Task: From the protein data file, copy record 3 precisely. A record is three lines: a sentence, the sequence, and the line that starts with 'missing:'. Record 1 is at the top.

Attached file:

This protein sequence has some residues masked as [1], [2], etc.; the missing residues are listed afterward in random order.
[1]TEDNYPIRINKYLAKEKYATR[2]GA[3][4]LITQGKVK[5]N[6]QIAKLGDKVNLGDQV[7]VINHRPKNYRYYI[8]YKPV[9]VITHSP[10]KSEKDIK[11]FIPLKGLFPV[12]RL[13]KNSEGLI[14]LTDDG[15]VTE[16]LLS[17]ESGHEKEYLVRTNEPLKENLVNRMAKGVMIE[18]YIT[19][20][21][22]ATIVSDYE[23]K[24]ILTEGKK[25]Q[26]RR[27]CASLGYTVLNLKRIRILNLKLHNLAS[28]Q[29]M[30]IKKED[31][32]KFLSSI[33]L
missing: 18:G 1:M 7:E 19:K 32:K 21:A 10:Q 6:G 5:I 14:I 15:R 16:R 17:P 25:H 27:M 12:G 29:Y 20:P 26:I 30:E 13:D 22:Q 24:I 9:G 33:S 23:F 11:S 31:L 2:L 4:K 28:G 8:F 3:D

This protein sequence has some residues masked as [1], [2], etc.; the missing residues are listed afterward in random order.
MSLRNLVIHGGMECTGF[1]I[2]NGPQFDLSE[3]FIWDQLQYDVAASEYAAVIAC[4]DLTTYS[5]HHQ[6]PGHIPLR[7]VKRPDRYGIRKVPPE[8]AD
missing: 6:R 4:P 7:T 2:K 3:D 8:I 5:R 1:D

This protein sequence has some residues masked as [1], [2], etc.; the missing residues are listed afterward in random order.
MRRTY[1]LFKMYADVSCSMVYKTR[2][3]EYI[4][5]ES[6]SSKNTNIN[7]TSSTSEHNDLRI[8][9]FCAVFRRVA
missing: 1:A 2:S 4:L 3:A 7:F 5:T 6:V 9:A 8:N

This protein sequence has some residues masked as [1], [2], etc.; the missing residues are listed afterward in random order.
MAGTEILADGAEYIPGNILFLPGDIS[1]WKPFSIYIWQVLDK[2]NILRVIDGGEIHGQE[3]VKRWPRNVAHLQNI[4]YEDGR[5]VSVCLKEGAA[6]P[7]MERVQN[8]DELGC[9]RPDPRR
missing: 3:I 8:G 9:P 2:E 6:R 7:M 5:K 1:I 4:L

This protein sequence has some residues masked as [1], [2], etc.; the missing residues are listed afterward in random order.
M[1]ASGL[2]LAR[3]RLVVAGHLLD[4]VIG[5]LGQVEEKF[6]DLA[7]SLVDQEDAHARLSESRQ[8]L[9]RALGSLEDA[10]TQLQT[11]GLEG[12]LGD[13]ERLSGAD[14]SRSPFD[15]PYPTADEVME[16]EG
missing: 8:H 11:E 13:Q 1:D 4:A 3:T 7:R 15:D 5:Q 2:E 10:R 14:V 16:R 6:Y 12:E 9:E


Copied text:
This protein sequence has some residues masked as [1], [2], etc.; the missing residues are listed afterward in random order.
MRRTY[1]LFKMYADVSCSMVYKTR[2][3]EYI[4][5]ES[6]SSKNTNIN[7]TSSTSEHNDLRI[8][9]FCAVFRRVA
missing: 1:A 2:S 4:L 3:A 7:F 5:T 6:V 9:A 8:N